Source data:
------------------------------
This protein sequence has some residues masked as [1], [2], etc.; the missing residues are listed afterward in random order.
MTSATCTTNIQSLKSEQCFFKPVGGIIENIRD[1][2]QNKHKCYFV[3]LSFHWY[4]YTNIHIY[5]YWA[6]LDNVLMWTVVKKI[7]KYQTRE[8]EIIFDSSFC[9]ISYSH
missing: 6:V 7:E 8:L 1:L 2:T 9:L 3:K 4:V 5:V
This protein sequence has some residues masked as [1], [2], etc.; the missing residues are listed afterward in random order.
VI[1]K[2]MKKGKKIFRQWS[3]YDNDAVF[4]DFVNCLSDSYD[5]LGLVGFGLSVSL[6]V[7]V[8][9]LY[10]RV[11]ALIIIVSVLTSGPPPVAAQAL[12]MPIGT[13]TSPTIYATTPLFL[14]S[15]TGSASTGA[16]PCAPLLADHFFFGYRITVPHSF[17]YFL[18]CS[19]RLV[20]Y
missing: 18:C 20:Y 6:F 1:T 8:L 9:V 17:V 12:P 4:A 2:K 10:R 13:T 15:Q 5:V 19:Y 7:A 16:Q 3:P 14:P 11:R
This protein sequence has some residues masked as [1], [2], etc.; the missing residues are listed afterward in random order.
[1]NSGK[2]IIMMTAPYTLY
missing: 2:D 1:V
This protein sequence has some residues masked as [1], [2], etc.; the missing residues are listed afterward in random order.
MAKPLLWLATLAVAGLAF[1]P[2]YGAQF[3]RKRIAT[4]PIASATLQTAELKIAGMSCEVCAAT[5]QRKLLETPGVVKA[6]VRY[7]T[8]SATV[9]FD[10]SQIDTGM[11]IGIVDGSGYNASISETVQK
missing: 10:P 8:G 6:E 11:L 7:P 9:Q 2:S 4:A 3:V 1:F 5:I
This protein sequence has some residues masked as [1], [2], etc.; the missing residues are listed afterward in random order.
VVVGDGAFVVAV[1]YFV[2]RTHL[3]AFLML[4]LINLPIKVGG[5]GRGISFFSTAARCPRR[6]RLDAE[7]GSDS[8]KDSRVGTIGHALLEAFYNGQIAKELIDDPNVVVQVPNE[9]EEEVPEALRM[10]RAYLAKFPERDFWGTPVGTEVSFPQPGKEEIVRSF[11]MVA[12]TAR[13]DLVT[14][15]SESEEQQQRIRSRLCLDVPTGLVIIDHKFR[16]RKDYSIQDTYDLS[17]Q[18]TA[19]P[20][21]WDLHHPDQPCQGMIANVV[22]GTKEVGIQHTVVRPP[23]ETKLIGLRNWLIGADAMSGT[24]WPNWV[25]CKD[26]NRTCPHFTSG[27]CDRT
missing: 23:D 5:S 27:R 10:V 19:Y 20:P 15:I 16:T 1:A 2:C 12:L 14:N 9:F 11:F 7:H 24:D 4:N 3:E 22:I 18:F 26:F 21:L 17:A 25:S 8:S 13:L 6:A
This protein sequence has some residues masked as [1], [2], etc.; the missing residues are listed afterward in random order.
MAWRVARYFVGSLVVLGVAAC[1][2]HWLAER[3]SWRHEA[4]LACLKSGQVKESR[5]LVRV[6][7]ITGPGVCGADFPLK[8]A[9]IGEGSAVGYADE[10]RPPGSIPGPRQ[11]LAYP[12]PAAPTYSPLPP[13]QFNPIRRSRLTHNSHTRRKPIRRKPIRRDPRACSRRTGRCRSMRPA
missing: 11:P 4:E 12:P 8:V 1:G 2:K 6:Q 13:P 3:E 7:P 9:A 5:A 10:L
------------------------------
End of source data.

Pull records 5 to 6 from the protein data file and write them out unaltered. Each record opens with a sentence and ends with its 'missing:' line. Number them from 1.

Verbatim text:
This protein sequence has some residues masked as [1], [2], etc.; the missing residues are listed afterward in random order.
VVVGDGAFVVAV[1]YFV[2]RTHL[3]AFLML[4]LINLPIKVGG[5]GRGISFFSTAARCPRR[6]RLDAE[7]GSDS[8]KDSRVGTIGHALLEAFYNGQIAKELIDDPNVVVQVPNE[9]EEEVPEALRM[10]RAYLAKFPERDFWGTPVGTEVSFPQPGKEEIVRSF[11]MVA[12]TAR[13]DLVT[14][15]SESEEQQQRIRSRLCLDVPTGLVIIDHKFR[16]RKDYSIQDTYDLS[17]Q[18]TA[19]P[20][21]WDLHHPDQPCQGMIANVV[22]GTKEVGIQHTVVRPP[23]ETKLIGLRNWLIGADAMSGT[24]WPNWV[25]CKD[26]NRTCPHFTSG[27]CDRT
missing: 23:D 5:S 27:R 10:V 19:Y 20:P 15:I 16:T 1:A 2:C 12:L 14:N 9:F 11:F 7:H 24:D 4:N 3:E 22:I 18:F 26:F 21:L 17:A 25:S 8:S 13:L 6:A
This protein sequence has some residues masked as [1], [2], etc.; the missing residues are listed afterward in random order.
MAWRVARYFVGSLVVLGVAAC[1][2]HWLAER[3]SWRHEA[4]LACLKSGQVKESR[5]LVRV[6][7]ITGPGVCGADFPLK[8]A[9]IGEGSAVGYADE[10]RPPGSIPGPRQ[11]LAYP[12]PAAPTYSPLPP[13]QFNPIRRSRLTHNSHTRRKPIRRKPIRRDPRACSRRTGRCRSMRPA
missing: 11:P 4:E 12:P 8:V 1:G 2:K 6:Q 13:P 3:E 7:P 9:A 5:A 10:L